You can use the navigation buttons to jump to the previous or next instance of the keywords in the transcript. In the case above, the navigation will jump to each instance of “love” and “wisdom” separately in whatever sequence they appear in the document.
Are you a little “fuzzy” on the exact word you want to search, but you know the first few letters of that word? No worries! You can do a fuzzy search of those first few letters by using an asterisk.
For example: Say that you want to search the word “archetype”, but you don’t remember the exact word or you forgot how to spell it. Nonetheless, you remember that the first few letters of the word are “arch.” Here’s what you can do: You can type “arch*” in the highlighter toolbar as shown below to perform a fuzzy search of your fuzzy word, which will highlight all the words in the material that begin with the first letters that you remember:
Searching in other languages
We are working on developing search engines for each of the 21 other languages of our material available on site. We hope to launch those language-specific search engines over the next several weeks.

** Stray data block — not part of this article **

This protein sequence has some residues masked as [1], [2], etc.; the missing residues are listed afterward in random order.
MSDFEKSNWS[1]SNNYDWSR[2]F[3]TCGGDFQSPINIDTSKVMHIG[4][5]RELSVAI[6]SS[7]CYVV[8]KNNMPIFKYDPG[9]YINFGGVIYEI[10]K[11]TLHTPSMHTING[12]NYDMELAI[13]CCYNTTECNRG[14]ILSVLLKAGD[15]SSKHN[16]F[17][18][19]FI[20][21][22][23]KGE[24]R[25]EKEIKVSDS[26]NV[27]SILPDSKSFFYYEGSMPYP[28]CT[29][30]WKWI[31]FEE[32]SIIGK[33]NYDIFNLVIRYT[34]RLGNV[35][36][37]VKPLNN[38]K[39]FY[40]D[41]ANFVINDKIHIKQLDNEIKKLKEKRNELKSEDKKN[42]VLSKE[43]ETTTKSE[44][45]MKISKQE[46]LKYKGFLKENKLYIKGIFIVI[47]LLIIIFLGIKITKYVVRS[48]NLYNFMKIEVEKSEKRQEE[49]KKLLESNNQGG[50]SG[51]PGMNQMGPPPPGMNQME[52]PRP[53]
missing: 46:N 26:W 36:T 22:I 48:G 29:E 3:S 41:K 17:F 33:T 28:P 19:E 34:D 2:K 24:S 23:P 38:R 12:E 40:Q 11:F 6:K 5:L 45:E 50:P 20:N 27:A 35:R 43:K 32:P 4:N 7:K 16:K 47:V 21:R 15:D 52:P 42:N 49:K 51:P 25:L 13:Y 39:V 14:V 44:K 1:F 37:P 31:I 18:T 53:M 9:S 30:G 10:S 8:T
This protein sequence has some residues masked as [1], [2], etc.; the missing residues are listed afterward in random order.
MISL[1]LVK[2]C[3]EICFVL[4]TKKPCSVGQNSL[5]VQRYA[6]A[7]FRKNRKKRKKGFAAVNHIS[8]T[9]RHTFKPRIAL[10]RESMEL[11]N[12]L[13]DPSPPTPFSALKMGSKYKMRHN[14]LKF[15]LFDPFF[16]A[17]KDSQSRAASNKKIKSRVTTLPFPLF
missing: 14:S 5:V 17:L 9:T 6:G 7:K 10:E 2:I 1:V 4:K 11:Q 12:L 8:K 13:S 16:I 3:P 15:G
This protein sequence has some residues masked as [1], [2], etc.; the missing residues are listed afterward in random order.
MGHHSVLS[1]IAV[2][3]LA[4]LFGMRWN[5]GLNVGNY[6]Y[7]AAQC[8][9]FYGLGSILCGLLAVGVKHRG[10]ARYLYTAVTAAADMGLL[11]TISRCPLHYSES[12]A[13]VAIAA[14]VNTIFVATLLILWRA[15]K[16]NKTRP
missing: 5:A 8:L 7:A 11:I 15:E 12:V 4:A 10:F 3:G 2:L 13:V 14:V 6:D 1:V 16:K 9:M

As our translated material continues to grow, we continually look for opportunities to make this material more accessible.
Tips & Tricks
Below are some tips and tricks that help you facilitate an efficient and productive search of the plethora of materials available on our website.
When reading the text on any given page on the website, the highlights bar can be activated by clicking the highlighter icon in the upper right of that page.
When performing a search using the highlighter toolbar, the page will automatically scroll to the first mention of the searched keyword in the material.
When you are deep into reading one of our resources, you do not have to scroll all the way back up to the top of the page. You can take a shortcut by clicking on the up-arrow as pictured below.
Each search generates a unique URL. To share or preserve your search on mobile, just hold down on the link to bring up the share menu, where you can copy or even open the search in a new tab.
We will launch a large project to implement a uniform numbering system across the entire Transcript Library, from 1974–present. We will explore two systems: one that assigns a number for each pair of Q&A (the way that the Law of One is numbered), and another that assigns a number for every speaker—one each for both the Q and the A. In either case, readers will be able to link to the transcript from the number.
If we apply a system of numbering by Q&A, then we instead of parsing results by speaker, search engine will will do so by question.
Stay tuned for that along with many more refinements over the years to come.